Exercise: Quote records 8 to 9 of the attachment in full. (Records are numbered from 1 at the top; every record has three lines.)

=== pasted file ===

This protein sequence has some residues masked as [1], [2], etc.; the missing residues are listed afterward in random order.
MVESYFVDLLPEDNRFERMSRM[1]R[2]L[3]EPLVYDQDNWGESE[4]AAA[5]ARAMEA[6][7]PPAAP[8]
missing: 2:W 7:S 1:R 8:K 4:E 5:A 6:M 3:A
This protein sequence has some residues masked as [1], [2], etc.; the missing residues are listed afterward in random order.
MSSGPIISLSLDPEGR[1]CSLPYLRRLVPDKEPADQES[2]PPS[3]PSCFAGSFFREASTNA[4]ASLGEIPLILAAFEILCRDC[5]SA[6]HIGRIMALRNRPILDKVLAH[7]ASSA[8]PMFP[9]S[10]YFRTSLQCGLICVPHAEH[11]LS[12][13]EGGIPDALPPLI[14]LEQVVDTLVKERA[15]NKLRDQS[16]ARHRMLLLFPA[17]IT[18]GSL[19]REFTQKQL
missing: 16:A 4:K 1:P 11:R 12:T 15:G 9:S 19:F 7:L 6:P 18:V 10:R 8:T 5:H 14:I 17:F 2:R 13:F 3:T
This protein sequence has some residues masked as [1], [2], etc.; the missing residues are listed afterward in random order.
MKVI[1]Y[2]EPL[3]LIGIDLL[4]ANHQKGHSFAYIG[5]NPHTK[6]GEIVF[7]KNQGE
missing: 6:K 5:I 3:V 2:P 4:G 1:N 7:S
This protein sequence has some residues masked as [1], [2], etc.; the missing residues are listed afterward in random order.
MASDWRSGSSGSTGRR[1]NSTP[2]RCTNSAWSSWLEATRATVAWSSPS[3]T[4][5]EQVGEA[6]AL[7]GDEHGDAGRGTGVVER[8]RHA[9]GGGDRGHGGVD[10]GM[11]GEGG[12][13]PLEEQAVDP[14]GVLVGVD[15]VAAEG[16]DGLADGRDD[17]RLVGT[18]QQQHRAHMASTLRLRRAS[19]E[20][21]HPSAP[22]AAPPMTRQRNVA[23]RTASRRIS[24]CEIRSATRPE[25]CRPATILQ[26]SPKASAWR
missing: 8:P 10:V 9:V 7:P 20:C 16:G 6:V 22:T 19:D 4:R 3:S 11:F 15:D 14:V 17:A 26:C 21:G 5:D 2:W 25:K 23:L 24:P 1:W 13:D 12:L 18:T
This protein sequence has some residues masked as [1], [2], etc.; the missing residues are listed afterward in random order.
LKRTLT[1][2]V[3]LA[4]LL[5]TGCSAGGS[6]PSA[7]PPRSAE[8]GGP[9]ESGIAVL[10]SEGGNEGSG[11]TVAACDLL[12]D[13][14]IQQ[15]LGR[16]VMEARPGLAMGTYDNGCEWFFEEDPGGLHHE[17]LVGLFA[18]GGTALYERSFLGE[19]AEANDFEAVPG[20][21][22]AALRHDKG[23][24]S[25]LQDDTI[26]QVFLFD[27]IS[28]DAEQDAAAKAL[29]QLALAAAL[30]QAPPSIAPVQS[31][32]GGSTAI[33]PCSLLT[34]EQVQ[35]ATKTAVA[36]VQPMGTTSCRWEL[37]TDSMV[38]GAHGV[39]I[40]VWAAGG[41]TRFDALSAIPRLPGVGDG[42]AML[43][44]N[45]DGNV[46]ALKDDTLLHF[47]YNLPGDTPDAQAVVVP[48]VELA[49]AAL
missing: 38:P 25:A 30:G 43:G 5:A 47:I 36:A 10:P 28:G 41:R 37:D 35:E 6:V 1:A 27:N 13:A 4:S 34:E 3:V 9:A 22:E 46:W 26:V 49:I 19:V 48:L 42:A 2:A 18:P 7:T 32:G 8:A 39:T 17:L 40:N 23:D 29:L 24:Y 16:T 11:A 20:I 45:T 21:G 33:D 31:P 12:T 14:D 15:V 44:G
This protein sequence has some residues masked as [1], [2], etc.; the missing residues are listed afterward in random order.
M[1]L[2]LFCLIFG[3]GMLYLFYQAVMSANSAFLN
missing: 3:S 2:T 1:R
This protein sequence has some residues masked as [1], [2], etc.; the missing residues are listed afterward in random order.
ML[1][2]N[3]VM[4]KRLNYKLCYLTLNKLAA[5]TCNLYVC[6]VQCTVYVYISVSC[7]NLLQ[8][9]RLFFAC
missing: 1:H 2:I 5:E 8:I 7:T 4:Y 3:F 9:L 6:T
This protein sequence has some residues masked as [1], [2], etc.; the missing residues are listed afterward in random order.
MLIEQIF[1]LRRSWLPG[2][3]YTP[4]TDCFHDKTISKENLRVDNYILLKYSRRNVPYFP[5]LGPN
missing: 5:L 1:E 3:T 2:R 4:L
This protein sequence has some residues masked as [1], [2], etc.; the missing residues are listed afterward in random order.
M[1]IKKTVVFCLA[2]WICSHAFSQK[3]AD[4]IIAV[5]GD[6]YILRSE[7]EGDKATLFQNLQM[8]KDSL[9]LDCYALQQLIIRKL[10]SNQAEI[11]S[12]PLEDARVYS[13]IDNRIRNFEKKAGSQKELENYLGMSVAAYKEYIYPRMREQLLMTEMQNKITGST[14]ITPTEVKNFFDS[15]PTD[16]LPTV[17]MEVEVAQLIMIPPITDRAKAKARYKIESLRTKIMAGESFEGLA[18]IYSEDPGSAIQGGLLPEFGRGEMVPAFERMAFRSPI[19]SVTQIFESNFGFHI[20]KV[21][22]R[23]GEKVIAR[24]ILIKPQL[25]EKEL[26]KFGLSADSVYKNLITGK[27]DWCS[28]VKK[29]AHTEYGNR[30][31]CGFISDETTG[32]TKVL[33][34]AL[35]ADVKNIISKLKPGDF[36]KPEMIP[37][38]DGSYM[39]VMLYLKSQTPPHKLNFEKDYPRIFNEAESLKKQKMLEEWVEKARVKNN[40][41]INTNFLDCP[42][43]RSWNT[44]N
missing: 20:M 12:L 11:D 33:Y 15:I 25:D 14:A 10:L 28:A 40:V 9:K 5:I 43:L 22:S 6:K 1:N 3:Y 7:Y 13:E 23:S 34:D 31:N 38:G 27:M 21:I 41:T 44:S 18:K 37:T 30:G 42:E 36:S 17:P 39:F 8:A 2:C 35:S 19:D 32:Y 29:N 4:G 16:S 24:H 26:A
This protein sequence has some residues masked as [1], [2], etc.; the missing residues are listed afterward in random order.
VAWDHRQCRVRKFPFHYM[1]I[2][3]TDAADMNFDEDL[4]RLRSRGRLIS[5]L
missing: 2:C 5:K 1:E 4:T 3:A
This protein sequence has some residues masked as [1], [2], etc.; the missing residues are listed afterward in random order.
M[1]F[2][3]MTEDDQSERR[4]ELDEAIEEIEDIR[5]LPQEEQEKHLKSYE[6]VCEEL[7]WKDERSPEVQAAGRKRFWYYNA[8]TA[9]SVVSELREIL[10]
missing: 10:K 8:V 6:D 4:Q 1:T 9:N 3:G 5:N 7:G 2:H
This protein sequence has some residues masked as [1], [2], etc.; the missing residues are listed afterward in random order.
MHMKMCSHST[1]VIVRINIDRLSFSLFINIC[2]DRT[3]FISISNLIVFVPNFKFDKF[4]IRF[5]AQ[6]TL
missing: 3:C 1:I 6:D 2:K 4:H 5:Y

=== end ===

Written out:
This protein sequence has some residues masked as [1], [2], etc.; the missing residues are listed afterward in random order.
MLIEQIF[1]LRRSWLPG[2][3]YTP[4]TDCFHDKTISKENLRVDNYILLKYSRRNVPYFP[5]LGPN
missing: 5:L 1:E 3:T 2:R 4:L
This protein sequence has some residues masked as [1], [2], etc.; the missing residues are listed afterward in random order.
M[1]IKKTVVFCLA[2]WICSHAFSQK[3]AD[4]IIAV[5]GD[6]YILRSE[7]EGDKATLFQNLQM[8]KDSL[9]LDCYALQQLIIRKL[10]SNQAEI[11]S[12]PLEDARVYS[13]IDNRIRNFEKKAGSQKELENYLGMSVAAYKEYIYPRMREQLLMTEMQNKITGST[14]ITPTEVKNFFDS[15]PTD[16]LPTV[17]MEVEVAQLIMIPPITDRAKAKARYKIESLRTKIMAGESFEGLA[18]IYSEDPGSAIQGGLLPEFGRGEMVPAFERMAFRSPI[19]SVTQIFESNFGFHI[20]KV[21][22]R[23]GEKVIAR[24]ILIKPQL[25]EKEL[26]KFGLSADSVYKNLITGK[27]DWCS[28]VKK[29]AHTEYGNR[30][31]CGFISDETTG[32]TKVL[33][34]AL[35]ADVKNIISKLKPGDF[36]KPEMIP[37][38]DGSYM[39]VMLYLKSQTPPHKLNFEKDYPRIFNEAESLKKQKMLEEWVEKARVKNN[40][41]INTNFLDCP[42][43]RSWNT[44]N
missing: 20:M 12:L 11:D 33:Y 15:I 25:D 14:A 10:L 28:A 40:V 9:K 5:I 43:L 22:S 6:K 1:N 3:Y 7:Y 13:E 23:S 34:D 31:N 38:G 27:M 21:I 41:T 44:S 18:K 37:T 30:G 42:E 36:S 17:P 39:F 8:A 2:C 35:S 19:D 32:Y 29:N 4:G 16:S 24:H 26:A